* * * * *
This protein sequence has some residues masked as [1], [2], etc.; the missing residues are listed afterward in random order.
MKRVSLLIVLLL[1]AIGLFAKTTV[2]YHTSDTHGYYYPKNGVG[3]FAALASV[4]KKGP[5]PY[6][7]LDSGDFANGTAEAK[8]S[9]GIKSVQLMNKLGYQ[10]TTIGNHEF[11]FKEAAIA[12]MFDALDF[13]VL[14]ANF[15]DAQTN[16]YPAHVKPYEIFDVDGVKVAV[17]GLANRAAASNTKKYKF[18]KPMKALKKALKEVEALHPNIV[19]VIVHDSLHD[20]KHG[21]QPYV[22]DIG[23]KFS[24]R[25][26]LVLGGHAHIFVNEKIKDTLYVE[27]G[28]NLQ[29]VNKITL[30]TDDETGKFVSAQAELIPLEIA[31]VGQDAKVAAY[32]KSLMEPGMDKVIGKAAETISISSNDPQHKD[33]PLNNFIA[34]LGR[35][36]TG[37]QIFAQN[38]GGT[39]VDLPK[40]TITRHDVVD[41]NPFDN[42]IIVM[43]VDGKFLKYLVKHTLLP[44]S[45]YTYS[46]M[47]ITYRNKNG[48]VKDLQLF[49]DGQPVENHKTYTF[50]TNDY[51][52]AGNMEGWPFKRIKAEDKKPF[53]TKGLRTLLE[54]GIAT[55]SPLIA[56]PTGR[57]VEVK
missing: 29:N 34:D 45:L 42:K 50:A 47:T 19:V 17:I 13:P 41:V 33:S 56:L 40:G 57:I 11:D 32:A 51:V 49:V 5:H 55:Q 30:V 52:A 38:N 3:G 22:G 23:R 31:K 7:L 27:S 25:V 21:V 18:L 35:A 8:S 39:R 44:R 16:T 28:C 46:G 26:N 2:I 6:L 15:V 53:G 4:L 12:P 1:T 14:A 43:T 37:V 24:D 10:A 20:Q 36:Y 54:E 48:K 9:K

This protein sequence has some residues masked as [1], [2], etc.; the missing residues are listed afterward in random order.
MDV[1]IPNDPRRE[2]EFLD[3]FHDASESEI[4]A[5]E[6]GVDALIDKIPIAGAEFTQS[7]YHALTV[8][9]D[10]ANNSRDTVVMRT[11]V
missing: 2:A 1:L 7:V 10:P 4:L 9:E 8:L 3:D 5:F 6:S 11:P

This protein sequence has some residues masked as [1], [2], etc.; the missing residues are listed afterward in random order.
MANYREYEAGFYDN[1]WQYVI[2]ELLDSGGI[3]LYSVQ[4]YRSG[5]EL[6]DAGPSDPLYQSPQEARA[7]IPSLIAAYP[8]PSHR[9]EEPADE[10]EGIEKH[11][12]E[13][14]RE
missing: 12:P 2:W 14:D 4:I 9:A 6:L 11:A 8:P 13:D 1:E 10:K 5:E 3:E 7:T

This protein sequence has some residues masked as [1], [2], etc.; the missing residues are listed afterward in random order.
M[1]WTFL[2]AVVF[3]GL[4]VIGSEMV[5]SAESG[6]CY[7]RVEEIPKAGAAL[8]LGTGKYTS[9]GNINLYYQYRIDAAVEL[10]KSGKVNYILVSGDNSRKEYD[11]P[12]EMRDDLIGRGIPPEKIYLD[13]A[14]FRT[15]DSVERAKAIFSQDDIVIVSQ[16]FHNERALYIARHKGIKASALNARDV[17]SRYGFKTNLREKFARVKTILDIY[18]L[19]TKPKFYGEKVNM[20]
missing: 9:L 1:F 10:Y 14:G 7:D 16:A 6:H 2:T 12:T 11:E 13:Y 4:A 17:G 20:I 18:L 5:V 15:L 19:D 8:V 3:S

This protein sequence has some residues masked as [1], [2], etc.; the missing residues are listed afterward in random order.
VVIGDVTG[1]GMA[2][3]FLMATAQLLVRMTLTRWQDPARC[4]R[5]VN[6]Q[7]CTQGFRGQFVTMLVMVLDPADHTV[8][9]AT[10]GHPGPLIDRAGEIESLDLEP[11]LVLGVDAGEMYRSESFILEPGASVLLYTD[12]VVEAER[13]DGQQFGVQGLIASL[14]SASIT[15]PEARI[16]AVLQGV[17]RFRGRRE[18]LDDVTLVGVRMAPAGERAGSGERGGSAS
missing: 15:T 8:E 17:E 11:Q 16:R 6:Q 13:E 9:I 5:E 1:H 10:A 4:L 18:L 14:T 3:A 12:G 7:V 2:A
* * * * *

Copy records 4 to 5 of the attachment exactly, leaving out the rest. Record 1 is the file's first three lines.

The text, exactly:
This protein sequence has some residues masked as [1], [2], etc.; the missing residues are listed afterward in random order.
M[1]WTFL[2]AVVF[3]GL[4]VIGSEMV[5]SAESG[6]CY[7]RVEEIPKAGAAL[8]LGTGKYTS[9]GNINLYYQYRIDAAVEL[10]KSGKVNYILVSGDNSRKEYD[11]P[12]EMRDDLIGRGIPPEKIYLD[13]A[14]FRT[15]DSVERAKAIFSQDDIVIVSQ[16]FHNERALYIARHKGIKASALNARDV[17]SRYGFKTNLREKFARVKTILDIY[18]L[19]TKPKFYGEKVNM[20]
missing: 9:L 1:F 10:Y 14:G 7:D 16:A 6:H 2:T 12:T 11:E 13:Y 4:A 17:G 20:I 18:L 5:V 15:L 19:D 8:V 3:S

This protein sequence has some residues masked as [1], [2], etc.; the missing residues are listed afterward in random order.
VVIGDVTG[1]GMA[2][3]FLMATAQLLVRMTLTRWQDPARC[4]R[5]VN[6]Q[7]CTQGFRGQFVTMLVMVLDPADHTV[8][9]AT[10]GHPGPLIDRAGEIESLDLEP[11]LVLGVDAGEMYRSESFILEPGASVLLYTD[12]VVEAER[13]DGQQFGVQGLIASL[14]SASIT[15]PEARI[16]AVLQGV[17]RFRGRRE[18]LDDVTLVGVRMAPAGERAGSGERGGSAS
missing: 15:T 8:E 17:E 11:Q 16:R 6:Q 13:E 9:I 5:E 1:H 10:A 4:L 18:L 14:T 3:A 12:G 7:V 2:A